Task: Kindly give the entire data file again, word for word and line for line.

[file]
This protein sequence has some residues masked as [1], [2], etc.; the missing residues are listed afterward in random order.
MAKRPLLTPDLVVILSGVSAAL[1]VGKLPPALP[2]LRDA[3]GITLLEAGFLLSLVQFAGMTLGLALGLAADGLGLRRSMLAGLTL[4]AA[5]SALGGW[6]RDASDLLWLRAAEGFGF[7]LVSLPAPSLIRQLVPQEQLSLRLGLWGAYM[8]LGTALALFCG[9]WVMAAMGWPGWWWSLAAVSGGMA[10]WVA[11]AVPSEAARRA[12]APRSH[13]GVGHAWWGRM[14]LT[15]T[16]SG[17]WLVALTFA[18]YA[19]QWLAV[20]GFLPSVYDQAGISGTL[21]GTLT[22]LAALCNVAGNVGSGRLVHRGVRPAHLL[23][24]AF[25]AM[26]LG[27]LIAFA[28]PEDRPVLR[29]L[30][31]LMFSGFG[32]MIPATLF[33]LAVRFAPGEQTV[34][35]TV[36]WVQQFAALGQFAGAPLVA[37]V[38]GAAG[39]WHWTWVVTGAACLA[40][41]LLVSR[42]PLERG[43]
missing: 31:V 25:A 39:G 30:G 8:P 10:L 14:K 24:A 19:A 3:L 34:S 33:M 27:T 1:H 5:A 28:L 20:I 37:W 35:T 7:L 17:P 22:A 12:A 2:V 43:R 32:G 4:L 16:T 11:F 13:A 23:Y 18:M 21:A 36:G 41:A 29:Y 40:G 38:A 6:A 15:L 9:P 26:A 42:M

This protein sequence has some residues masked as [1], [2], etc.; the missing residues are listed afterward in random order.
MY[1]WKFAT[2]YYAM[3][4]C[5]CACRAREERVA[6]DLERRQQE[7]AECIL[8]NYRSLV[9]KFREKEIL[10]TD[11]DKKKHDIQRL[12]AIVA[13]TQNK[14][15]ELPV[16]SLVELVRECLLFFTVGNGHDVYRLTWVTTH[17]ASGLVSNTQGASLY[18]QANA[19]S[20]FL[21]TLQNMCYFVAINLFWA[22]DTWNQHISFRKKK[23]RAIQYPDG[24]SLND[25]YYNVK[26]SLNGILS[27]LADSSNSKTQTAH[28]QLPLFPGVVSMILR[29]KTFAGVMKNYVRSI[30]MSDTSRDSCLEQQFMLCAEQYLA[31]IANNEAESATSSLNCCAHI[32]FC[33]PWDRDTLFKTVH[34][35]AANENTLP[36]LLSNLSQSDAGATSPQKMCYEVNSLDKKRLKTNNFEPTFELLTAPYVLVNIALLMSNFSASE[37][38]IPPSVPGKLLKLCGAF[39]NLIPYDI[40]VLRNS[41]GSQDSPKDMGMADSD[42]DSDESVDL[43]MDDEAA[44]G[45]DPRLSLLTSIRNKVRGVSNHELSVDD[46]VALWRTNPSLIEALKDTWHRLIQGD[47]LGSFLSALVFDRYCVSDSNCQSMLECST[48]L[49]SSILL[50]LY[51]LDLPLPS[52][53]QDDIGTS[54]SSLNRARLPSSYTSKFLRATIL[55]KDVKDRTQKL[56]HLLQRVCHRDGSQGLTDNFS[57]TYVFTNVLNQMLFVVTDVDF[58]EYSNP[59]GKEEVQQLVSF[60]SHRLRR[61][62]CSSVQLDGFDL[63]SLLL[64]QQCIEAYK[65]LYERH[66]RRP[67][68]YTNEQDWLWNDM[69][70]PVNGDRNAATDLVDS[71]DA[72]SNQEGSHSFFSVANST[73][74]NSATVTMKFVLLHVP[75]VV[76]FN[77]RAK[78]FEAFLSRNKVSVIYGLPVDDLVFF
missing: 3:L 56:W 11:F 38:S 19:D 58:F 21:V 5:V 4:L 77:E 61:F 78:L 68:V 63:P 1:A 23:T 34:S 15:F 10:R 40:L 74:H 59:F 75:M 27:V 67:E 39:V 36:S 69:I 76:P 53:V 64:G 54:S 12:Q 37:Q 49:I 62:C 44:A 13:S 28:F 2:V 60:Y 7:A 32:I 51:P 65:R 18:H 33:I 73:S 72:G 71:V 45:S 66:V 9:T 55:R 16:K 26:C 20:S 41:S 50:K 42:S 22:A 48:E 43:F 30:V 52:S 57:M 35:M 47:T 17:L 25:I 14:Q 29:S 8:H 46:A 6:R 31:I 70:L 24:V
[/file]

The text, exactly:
This protein sequence has some residues masked as [1], [2], etc.; the missing residues are listed afterward in random order.
MAKRPLLTPDLVVILSGVSAAL[1]VGKLPPALP[2]LRDA[3]GITLLEAGFLLSLVQFAGMTLGLALGLAADGLGLRRSMLAGLTL[4]AA[5]SALGGW[6]RDASDLLWLRAAEGFGF[7]LVSLPAPSLIRQLVPQEQLSLRLGLWGAYM[8]LGTALALFCG[9]WVMAAMGWPGWWWSLAAVSGGMA[10]WVA[11]AVPSEAARRA[12]APRSH[13]GVGHAWWGRM[14]LT[15]T[16]SG[17]WLVALTFA[18]YA[19]QWLAV[20]GFLPSVYDQAGISGTL[21]GTLT[22]LAALCNVAGNVGSGRLVHRGVRPAHLL[23][24]AF[25]AM[26]LG[27]LIAFA[28]PEDRPVLR[29]L[30][31]LMFSGFG[32]MIPATLF[33]LAVRFAPGEQTV[34][35]TV[36]WVQQFAALGQFAGAPLVA[37]V[38]GAAG[39]WHWTWVVTGAACLA[40][41]LLVSR[42]PLERG[43]
missing: 31:V 25:A 39:G 30:G 8:P 10:L 14:K 24:A 19:A 3:L 34:S 33:M 27:T 1:H 5:A 28:L 20:I 37:W 35:T 7:L 17:P 22:A 12:A 2:V 43:R 32:G 4:L 16:T 11:F 13:A 23:Y 18:M 21:A 36:G 41:A 29:Y 40:G 38:A 6:A 15:L 9:P 26:A 42:M

This protein sequence has some residues masked as [1], [2], etc.; the missing residues are listed afterward in random order.
MY[1]WKFAT[2]YYAM[3][4]C[5]CACRAREERVA[6]DLERRQQE[7]AECIL[8]NYRSLV[9]KFREKEIL[10]TD[11]DKKKHDIQRL[12]AIVA[13]TQNK[14][15]ELPV[16]SLVELVRECLLFFTVGNGHDVYRLTWVTTH[17]ASGLVSNTQGASLY[18]QANA[19]S[20]FL[21]TLQNMCYFVAINLFWA[22]DTWNQHISFRKKK[23]RAIQYPDG[24]SLND[25]YYNVK[26]SLNGILS[27]LADSSNSKTQTAH[28]QLPLFPGVVSMILR[29]KTFAGVMKNYVRSI[30]MSDTSRDSCLEQQFMLCAEQYLA[31]IANNEAESATSSLNCCAHI[32]FC[33]PWDRDTLFKTVH[34][35]AANENTLP[36]LLSNLSQSDAGATSPQKMCYEVNSLDKKRLKTNNFEPTFELLTAPYVLVNIALLMSNFSASE[37][38]IPPSVPGKLLKLCGAF[39]NLIPYDI[40]VLRNS[41]GSQDSPKDMGMADSD[42]DSDESVDL[43]MDDEAA[44]G[45]DPRLSLLTSIRNKVRGVSNHELSVDD[46]VALWRTNPSLIEALKDTWHRLIQGD[47]LGSFLSALVFDRYCVSDSNCQSMLECST[48]L[49]SSILL[50]LY[51]LDLPLPS[52][53]QDDIGTS[54]SSLNRARLPSSYTSKFLRATIL[55]KDVKDRTQKL[56]HLLQRVCHRDGSQGLTDNFS[57]TYVFTNVLNQMLFVVTDVDF[58]EYSNP[59]GKEEVQQLVSF[60]SHRLRR[61][62]CSSVQLDGFDL[63]SLLL[64]QQCIEAYK[65]LYERH[66]RRP[67][68]YTNEQDWLWNDM[69][70]PVNGDRNAATDLVDS[71]DA[72]SNQEGSHSFFSVANST[73][74]NSATVTMKFVLLHVP[75]VV[76]FN[77]RAK[78]FEAFLSRNKVSVIYGLPVDDLVFF
missing: 3:L 56:W 11:F 38:S 19:D 58:F 21:V 5:V 4:L 77:E 61:F 78:L 68:V 63:P 1:A 23:T 34:S 15:F 10:R 40:L 74:H 59:F 75:M 27:V 67:E 39:V 36:S 69:I 76:P 53:V 64:G 54:S 12:Q 37:Q 49:I 62:C 44:A 13:S 28:F 2:V 60:Y 7:A 32:I 51:P 65:R 18:H 33:I 73:S 72:G 71:V 45:S 66:V 9:T 55:R 16:K 26:C 20:S 41:S 50:K 42:S 22:A 48:E 43:F 30:V 52:S 57:M 35:M 47:T 17:L 25:I 14:Q 29:S 8:H 46:A 6:R 31:I 70:L 24:V